PC OC QC SOM
|12th Premier of Saskatchewan|
November 1, 1991 – February 8, 2001
|Lieutenant Governor||Sylvia Fedoruk
|Preceded by||Grant Devine|
|Succeeded by||Lorne Calvert|
|Born||Roy John Romanow
August 12, 1939
|Political party||New Democrats|
- 1 Early life
- 2 Political career
- 3 Life after politics
- 4 References
- 5 External links
Romanow was born in Saskatoon, Saskatchewan to Ukrainian parents. He studied at the University of Saskatchewan, earning a B.A. in Political Science and a LL.B. while involving himself heavily and early on in student politics.
Romanow had considerable electoral success, being elected to the Legislative Assembly of Saskatchewan eight times in the nine general elections from 1967 to 1999, as a member of the Saskatchewan New Democratic Party.
He was first elected to the Legislative Assembly of Saskatchewan in the 1967 provincial election in the riding of Saskatoon Riversdale. He was re-elected in the general elections of 1971, 1975 and 1978. In the 1982 general election he was defeated by Jo-Ann Zazelenchuk, a 22 year old retail employee, but regained his seat in the general election in 1986. He was re-elected in the general elections of 1991, 1995 and 1999. He resigned his seat in 2001.
Member of the Blakeney government
Romanow served under Premier Allan Blakeney from 1971 to 1982, when the Blakeney government was defeated at the polls. During this time in office, Romanow served as deputy premier and Attorney General for Saskatchewan.
During the 1981 discussions over patriation of the Canadian constitution, the federal Minister of Justice, Jean Chrétien, the Ontario Attorney General, Roy McMurtry, and Romanow worked out the final details of Canada's new constitutional provisions, resulting in the famous late-night Kitchen Accord. Romanow objected strongly to any protections on private property in the new Canadian Charter of Rights and Freedoms, and none were included.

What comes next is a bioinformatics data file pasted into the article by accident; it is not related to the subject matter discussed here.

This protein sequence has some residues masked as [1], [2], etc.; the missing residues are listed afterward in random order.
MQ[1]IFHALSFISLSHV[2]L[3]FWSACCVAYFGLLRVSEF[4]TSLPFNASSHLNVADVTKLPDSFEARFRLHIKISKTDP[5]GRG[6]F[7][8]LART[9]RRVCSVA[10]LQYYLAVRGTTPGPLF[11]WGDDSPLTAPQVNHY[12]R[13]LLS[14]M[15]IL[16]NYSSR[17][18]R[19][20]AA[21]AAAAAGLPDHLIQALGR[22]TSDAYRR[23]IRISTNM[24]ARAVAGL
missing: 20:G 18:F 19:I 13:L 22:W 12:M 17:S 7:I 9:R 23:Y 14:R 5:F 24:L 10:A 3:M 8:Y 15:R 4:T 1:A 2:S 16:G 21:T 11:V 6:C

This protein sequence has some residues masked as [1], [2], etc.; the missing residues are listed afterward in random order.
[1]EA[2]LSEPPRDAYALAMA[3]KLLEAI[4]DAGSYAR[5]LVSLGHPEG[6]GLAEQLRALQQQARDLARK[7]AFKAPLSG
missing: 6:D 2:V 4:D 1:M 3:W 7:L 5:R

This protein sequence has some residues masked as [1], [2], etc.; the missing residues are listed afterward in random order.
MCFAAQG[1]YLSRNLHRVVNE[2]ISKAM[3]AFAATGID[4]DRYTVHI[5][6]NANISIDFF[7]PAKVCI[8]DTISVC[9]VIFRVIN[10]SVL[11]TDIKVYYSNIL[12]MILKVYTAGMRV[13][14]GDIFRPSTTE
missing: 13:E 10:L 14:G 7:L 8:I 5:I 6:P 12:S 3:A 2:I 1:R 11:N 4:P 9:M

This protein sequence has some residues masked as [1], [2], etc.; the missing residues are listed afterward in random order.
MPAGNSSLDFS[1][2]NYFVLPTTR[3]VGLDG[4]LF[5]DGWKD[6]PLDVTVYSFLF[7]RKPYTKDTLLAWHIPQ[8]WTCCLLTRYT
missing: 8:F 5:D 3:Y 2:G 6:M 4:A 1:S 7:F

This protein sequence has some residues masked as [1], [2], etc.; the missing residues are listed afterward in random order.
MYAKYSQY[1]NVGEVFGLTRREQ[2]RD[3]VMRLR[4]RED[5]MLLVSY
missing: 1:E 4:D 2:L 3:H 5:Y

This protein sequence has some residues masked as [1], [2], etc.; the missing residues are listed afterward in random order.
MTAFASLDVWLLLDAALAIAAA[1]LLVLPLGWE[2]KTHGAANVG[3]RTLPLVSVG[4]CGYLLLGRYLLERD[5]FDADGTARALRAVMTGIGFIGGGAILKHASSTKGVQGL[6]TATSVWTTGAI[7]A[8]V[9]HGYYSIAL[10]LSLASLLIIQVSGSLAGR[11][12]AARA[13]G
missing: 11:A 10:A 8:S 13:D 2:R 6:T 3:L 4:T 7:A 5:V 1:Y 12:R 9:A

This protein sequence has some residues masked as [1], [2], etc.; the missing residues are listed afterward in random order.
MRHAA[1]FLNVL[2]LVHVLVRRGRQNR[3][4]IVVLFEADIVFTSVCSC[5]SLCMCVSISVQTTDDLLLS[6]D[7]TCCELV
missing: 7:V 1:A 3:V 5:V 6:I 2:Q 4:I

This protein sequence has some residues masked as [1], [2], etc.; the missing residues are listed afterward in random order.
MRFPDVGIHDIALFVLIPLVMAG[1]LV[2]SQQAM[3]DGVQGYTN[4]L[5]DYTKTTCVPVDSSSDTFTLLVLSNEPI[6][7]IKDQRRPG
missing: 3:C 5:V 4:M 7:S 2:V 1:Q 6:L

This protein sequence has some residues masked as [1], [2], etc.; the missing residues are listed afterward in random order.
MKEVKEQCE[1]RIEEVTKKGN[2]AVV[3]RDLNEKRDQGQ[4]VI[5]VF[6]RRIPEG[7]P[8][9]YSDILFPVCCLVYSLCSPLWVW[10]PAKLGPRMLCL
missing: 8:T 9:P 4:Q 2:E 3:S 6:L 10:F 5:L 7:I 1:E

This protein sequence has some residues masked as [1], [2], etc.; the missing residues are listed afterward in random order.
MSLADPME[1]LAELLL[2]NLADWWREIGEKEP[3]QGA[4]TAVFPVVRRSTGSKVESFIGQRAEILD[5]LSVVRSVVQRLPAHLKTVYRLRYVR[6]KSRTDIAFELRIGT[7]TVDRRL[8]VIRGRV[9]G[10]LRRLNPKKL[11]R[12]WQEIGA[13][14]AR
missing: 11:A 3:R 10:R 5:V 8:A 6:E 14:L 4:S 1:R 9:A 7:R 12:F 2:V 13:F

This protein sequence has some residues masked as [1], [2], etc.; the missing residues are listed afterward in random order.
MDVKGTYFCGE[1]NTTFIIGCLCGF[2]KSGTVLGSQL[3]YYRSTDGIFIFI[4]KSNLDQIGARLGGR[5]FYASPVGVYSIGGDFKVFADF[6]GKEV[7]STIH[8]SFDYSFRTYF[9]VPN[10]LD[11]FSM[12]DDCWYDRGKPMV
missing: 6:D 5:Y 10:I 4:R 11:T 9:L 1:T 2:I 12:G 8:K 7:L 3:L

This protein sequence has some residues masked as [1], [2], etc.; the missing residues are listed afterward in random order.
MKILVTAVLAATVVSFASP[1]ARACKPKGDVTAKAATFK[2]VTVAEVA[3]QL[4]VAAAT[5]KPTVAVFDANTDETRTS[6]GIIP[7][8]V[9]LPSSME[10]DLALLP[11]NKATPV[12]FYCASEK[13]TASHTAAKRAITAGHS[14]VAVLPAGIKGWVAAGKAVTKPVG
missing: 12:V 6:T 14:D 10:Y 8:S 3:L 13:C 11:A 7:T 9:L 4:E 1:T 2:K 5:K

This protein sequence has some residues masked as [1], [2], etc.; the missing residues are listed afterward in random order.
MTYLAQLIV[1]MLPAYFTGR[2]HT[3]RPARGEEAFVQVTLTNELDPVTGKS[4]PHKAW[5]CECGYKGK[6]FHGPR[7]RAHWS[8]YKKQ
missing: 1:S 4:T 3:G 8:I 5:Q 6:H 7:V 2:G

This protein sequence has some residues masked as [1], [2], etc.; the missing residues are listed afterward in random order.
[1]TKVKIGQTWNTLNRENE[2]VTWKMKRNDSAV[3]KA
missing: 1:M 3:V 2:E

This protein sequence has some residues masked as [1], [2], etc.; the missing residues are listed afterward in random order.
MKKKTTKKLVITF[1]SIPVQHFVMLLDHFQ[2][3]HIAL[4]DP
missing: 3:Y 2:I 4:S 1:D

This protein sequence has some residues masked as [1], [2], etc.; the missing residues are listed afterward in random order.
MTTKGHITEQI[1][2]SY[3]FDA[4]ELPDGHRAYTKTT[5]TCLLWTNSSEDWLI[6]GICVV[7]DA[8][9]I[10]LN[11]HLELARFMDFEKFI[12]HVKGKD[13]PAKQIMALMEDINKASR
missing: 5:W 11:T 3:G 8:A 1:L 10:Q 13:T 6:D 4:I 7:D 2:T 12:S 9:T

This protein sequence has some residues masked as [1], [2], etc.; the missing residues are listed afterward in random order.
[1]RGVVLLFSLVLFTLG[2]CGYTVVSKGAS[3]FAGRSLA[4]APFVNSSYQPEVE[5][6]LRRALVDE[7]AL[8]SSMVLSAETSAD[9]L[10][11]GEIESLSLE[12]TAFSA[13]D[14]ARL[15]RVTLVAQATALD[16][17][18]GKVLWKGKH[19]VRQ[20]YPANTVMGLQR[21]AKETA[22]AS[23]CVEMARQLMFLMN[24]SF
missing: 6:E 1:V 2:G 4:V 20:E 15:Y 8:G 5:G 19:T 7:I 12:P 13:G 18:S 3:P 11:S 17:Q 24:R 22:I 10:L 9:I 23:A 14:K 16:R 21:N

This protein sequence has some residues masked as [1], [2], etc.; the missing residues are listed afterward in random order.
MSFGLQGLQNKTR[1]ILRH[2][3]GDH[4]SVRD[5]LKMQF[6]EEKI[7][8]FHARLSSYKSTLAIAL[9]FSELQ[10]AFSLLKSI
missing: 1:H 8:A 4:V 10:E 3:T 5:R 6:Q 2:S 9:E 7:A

Premier of Saskatchewan
On November 7, 1987, Romanow replaced Allan Blakeney as leader of the Saskatchewan New Democratic Party and Leader of the Official Opposition. When the NDP won a majority of seats in the 1991 provincial election, he became Premier of Saskatchewan.
Romanow's government was more conservative than previous NDP administrations, and was considered a practitioner of Third Way policies. Romanow, who inherited a $14 billion debt from the previous Conservative government, eliminated the annual budgetary deficit by closing hospitals, cutting services and raising taxes. Romanow's government also had the benefit of substantially lower interest rates at a national level than did his predecessor in the 1980s. The Romanow NDP explained the cutbacks to the left wing of the party by claiming Romanow's range of political action was limited by the large debt accumulated by previous governments.
In the 1999 provincial election, the NDP was re-elected to a third consecutive term, but was reduced to a minority of seats in the legislature. Romanow along with Dwain Lingenfelter negotiated an agreement to form a coalition government with the Saskatchewan Liberal Party, appointing several Liberals to Cabinet. Romanow retired in 2001, and was replaced as leader of the NDP and Premier by Lorne Calvert.
Life after politics
Refusal to enter federal politics
Federal Royal commission on the future of health care in Canada
On April 4, 2001, Romanow was appointed to head the Royal Commission on the Future of Health Care in Canada by Governor General Adrienne Clarkson, on the advice of Prime Minister Jean Chrétien. He released the Romanow Report in 2002, which outlined suggestions to improve the health care system.
On November 13, 2003 he was sworn in as a member of the Queen's Privy Council for Canada by Governor General Clarkson, again on the advice of Prime Minister Chrétien.
In 2003, he was made an Officer of the Order of Canada and was awarded the Saskatchewan Order of Merit. Romanow's official portrait was unveiled at Saskatchewan's Legislative Assembly in 2005, when he received the Commemorative Medal for the Centennial of Saskatchewan from Lieutenant Governor Lynda Haverstock.
Romanow is currently Senior Policy Fellow at the College of Arts and Sciences at the University of Saskatchewan.
- David Roberts, Romanow cuts spending, hikes taxes. Globe and Mail. p. A6. March 19, 1993.
- David Roberts, A radical prescription for health-care reform, Globe and Mail, pp. A1,A6, July 21, 1994.
- FCPP Publications :: Janice MacKinnon, Romanow's Finance Minister[dead link]
|Premiers of Saskatchewan